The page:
Time: 114 mins.
I have to say that though the trailers intrigued me, the only reason I went to see this little thriller was because of the word-of-mouth. Tired of all the empty, boring blockbusters, I wanted to see a film that relied more on mood and story, than explosions and pretty faces. I also happen to be a big fan of Ms. Kidman. The roles she chooses are never dull and are always different from anything else she's played. This is no exception. More a suspense drama than an all-out horror flick, THE OTHERS is an old-fashioned tale, full of tension and creepiness. You never quite now what's truly going on. Until the very end when a number of supposedly big shocks are revealed. I liked the way they were done, but the truth was no surprise to me. The film was going for a SIXTH SENSE kind of reveal, but the story is just not complicated enough to pull it off. Whether you figure out the payoff or not, it's still surprisingly exciting. This is all familiar territory; however, the acting and cinematography breathe new life into this dusty tale.
There's just nothing like a supposedly haunted house to get the chills running up and down my spine. Most people are the same way for the good reason that we are horrified at the thought of it happening to us. I always wonder why the new owners just don't leave and start over somewhere less populated with invisible demons. In this case, Nicole Kidman plays Grace, a young mother waiting with her two children for the return of her husband from the war. She suffers from loneliness and migraines, though that's nothing compared to the children. Anne (Mann) and Nicholas (Bentley) are photo-sensitive to light, forced to live in relative darkness without ever seeing daylight or suffer the painful, and perhaps deadly, consequences. It's no wonder their mother is more than a little jumpy. She's also quite religious, putting her trust in God that everything will turn out right. The children aren't so sure. Something happened between them and their mother that makes them especially cautious with her. Things seem to be looking up when 3 new servants arrive Mrs. Mills (Flanagan) the housekeeper, Mr. Tuttle (Sikes) the gardner and Lydia (Cassidy) a serving girl.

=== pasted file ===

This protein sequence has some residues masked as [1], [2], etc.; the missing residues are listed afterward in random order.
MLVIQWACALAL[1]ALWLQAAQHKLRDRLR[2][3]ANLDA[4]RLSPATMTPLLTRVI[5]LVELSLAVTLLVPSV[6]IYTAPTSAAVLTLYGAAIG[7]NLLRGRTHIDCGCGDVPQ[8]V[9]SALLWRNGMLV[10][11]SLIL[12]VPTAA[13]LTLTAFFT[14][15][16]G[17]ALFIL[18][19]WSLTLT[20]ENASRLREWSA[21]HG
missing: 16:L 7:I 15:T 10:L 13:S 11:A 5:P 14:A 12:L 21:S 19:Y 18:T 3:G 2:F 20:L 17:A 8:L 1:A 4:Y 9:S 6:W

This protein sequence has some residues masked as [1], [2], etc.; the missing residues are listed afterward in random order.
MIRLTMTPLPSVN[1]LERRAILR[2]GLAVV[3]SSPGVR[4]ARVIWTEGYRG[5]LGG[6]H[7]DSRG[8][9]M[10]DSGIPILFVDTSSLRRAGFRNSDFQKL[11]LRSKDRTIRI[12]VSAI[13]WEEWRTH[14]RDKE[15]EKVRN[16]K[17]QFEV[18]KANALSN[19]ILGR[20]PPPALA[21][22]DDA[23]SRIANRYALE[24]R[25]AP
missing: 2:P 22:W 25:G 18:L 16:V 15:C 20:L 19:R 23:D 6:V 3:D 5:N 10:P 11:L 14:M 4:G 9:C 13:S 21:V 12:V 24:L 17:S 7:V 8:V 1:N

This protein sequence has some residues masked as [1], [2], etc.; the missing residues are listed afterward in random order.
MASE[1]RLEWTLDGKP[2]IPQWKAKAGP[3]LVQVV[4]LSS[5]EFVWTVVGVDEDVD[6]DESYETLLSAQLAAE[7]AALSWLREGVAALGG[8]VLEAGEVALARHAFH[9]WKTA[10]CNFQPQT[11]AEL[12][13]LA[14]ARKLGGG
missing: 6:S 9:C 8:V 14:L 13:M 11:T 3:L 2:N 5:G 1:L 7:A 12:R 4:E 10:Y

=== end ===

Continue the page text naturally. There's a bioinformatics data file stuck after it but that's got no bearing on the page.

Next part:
It seems they used to work at the house years ago. Grace is a little skeptical, but she needs the help and they seem harmless enough. Her one condition is that they keep the doors and curtains closed to protect the children from any daylight. It appears to be an easy request to accommodate, but strange things begin to happen. Grace hears voices and doors are opened without being closed. She initially blames the servants, but it soon becomes clear that another force is inside the house. Anne tries to explain that she's seen these other people in the house, but Grace refuses to listen to that kind of talk. There's nothing in the bible about ghosts and Anne knows better than to scare her younger brother with spooky tales of the undead. A search of the house from top to bottom reveals nothing. The return of her husband Charles (Eccleston) temporarily puts an end to the speculation, but he doesn't stay long and things quickly come to a head. With the childrens' lives at stake, Grace becomes insanely protective. She can no longer deny the fact that something is out to get them. Their final contact with the intruders changes their world forever.